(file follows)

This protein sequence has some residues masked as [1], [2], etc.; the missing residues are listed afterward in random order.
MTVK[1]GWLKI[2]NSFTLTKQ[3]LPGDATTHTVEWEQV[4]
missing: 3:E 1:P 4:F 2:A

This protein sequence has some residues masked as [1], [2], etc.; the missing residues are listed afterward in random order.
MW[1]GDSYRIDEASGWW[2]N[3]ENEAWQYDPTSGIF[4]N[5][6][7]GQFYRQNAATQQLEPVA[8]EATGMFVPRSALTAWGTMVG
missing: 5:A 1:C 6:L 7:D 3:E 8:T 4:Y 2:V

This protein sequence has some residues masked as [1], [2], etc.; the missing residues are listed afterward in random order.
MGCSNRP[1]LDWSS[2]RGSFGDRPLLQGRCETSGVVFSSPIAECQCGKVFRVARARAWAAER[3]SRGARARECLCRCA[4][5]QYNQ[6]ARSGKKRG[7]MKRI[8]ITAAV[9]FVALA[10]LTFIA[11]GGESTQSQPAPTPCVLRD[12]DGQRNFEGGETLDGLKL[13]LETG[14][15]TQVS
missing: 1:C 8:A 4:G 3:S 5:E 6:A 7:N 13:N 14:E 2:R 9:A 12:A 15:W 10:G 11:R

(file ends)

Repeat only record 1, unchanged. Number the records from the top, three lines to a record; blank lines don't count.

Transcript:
This protein sequence has some residues masked as [1], [2], etc.; the missing residues are listed afterward in random order.
MTVK[1]GWLKI[2]NSFTLTKQ[3]LPGDATTHTVEWEQV[4]
missing: 3:E 1:P 4:F 2:A